- Are appliances and accessories covered by the caravan manufacturer?
- Under what circumstances would you not get a replacement or refund for certain parts, appliances or accessories?
Once you’ve made a choice, it’s critical to read the contract carefully and thoroughly. Ask questions and clarify anything that’s unclear or ambiguous. If there’s anything you disagree with or find unreasonable, discuss it with the dealer.
Avoid lemon caravans with a reputable dealership
Shopping around for the caravan of your dreams can be exciting, but make sure to keep a cool head and dig deep to know which caravans to avoid. Don’t rush into anything and take your time to study different models and makes. Understand the fine print and conduct due diligence.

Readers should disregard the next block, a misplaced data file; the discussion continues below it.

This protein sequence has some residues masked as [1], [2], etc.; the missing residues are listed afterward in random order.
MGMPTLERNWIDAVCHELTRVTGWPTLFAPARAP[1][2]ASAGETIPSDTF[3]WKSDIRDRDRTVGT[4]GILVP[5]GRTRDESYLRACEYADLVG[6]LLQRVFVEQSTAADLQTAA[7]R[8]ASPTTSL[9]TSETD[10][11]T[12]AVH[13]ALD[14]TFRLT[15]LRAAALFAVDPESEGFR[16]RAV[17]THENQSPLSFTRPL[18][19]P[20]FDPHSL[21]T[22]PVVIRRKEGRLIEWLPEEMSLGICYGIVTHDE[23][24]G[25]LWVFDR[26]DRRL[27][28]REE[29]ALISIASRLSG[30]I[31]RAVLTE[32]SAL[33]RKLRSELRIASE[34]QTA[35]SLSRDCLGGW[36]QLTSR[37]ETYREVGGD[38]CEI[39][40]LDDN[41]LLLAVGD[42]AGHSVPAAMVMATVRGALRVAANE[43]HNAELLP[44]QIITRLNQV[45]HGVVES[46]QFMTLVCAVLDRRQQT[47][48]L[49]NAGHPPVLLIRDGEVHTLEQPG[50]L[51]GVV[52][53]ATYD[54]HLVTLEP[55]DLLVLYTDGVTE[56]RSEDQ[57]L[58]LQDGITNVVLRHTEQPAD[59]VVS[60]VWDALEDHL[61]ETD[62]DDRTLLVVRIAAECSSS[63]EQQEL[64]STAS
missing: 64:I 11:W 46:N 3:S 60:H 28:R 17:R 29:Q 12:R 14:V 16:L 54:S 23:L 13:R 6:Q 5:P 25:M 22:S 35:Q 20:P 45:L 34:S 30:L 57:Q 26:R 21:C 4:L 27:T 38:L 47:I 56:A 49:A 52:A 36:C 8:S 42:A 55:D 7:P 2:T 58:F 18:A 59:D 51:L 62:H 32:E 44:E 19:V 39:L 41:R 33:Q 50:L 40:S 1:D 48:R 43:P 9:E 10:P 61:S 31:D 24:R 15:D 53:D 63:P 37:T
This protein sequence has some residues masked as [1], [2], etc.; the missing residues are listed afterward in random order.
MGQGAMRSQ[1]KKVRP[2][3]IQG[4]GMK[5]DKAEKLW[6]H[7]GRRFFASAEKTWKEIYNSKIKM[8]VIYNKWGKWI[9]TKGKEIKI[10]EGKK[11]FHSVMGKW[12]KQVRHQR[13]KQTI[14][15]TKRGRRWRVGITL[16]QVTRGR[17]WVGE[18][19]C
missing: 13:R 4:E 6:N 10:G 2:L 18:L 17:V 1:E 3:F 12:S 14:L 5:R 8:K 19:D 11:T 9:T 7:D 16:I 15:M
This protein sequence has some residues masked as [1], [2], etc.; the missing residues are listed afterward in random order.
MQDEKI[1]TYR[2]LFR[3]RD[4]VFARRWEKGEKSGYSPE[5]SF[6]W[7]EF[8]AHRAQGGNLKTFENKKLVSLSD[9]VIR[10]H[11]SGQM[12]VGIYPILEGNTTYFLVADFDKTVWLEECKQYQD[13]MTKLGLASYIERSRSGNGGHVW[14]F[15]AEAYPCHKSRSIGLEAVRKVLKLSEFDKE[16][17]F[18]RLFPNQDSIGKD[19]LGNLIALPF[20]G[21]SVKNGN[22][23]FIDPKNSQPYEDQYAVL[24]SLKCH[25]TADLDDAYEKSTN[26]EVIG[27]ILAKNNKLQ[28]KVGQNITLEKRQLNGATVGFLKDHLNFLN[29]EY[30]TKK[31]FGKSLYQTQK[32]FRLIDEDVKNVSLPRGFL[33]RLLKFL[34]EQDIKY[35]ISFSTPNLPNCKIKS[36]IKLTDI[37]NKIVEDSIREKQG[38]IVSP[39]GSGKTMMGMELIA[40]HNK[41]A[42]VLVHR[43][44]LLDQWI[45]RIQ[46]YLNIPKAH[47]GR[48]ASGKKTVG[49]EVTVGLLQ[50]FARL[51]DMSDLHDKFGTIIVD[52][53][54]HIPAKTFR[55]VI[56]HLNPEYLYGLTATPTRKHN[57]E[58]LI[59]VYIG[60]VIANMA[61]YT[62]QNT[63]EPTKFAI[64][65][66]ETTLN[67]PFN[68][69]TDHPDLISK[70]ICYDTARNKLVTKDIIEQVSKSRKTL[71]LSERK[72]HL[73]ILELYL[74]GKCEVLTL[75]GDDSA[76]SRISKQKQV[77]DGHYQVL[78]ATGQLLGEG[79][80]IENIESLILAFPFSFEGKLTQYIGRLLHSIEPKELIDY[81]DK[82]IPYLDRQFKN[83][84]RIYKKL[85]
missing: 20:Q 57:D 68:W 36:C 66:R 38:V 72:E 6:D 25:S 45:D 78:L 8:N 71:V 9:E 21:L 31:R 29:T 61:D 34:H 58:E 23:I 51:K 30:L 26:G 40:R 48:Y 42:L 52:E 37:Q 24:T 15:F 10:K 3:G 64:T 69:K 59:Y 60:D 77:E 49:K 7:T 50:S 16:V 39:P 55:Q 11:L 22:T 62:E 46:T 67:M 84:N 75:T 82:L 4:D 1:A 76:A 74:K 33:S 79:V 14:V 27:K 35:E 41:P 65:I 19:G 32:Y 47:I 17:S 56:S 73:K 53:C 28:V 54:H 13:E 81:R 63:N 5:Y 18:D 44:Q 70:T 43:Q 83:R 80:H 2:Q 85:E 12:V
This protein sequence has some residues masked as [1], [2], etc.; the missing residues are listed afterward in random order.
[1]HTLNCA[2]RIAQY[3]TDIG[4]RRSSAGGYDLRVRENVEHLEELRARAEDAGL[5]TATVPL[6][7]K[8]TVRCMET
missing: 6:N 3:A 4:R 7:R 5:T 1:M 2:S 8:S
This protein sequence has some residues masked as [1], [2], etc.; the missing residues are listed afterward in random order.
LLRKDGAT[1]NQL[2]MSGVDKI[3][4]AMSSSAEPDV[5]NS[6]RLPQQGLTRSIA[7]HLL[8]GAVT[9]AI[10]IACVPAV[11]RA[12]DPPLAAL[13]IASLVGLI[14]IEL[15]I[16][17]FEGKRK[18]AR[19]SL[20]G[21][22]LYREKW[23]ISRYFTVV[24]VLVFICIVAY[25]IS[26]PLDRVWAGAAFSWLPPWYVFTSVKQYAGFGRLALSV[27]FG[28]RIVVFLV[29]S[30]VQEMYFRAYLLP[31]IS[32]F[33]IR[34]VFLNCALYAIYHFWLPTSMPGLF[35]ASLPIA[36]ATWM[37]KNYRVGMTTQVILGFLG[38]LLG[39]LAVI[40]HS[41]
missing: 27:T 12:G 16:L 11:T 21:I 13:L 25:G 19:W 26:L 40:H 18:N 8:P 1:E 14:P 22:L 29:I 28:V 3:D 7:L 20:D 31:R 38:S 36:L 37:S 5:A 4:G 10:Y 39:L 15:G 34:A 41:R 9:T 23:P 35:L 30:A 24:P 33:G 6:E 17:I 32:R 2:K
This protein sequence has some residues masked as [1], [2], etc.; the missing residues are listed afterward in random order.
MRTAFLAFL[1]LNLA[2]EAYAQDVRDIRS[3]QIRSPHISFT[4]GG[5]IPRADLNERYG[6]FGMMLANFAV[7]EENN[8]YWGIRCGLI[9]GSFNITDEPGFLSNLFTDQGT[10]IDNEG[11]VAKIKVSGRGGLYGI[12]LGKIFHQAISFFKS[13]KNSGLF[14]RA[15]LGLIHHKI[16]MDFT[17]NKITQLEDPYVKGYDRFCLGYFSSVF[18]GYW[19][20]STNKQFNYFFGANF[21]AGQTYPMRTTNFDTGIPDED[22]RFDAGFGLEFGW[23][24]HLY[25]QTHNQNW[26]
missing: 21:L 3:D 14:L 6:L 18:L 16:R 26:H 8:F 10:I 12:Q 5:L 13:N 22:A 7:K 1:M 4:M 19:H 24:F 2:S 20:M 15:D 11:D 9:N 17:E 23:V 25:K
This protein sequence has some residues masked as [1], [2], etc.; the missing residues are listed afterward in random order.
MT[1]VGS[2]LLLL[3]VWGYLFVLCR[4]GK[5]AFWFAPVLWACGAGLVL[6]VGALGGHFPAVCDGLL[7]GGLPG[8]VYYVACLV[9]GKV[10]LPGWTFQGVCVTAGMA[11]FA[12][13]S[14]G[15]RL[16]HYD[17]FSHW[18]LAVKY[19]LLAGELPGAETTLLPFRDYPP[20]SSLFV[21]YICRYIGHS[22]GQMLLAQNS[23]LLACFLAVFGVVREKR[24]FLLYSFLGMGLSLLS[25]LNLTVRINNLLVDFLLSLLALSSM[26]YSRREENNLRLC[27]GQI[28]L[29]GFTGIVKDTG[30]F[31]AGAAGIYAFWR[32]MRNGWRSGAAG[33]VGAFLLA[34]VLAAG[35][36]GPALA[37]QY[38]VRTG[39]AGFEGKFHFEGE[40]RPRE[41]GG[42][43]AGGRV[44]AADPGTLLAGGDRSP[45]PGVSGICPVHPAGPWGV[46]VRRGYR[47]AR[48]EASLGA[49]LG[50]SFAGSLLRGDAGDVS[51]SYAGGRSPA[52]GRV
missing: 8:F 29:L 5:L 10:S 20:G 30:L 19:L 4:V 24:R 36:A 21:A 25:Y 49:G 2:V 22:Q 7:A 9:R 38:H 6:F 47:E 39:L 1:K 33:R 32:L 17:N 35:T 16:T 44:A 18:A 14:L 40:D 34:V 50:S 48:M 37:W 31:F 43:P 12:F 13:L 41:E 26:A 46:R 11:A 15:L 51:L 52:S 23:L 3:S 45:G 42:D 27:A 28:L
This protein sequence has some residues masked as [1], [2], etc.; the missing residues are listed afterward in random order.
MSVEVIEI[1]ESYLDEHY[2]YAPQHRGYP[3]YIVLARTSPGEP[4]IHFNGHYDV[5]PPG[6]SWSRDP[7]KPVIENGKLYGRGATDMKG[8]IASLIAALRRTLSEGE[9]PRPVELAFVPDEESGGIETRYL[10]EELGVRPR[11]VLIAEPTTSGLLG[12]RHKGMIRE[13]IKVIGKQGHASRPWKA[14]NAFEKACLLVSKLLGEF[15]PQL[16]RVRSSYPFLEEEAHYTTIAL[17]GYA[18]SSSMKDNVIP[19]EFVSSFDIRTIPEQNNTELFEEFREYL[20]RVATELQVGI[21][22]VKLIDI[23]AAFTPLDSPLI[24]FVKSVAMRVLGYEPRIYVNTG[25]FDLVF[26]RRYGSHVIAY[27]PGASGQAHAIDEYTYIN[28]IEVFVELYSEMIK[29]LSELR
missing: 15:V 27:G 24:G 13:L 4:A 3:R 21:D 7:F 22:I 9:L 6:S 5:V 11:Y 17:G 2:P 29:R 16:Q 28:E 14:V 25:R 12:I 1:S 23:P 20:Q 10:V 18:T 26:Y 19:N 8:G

Of course, there’s an easier way to go about caravan shopping.
Crusader Caravans are always a good choice. Made from high-quality materials and built by professionals, you can count on easily addressing all the aforementioned issues with Crusader Caravans.
Choose a dealership you feel comfortable with, offering great aftersales services for your caravan.
Yes, you can buy lemon caravans from some dealers and it's important to be aware that not all dealers are reputable. There have been cases of people being sold lemons disguised as perfectly good caravans on the outside. So, if you're thinking of buying a caravan from a dealer, be sure to do your research first and make sure they're reputable. Otherwise, you might end up with a lemon! Caravan dealers must be licensed to buy and sell caravans and they must abide by the regulations of their license.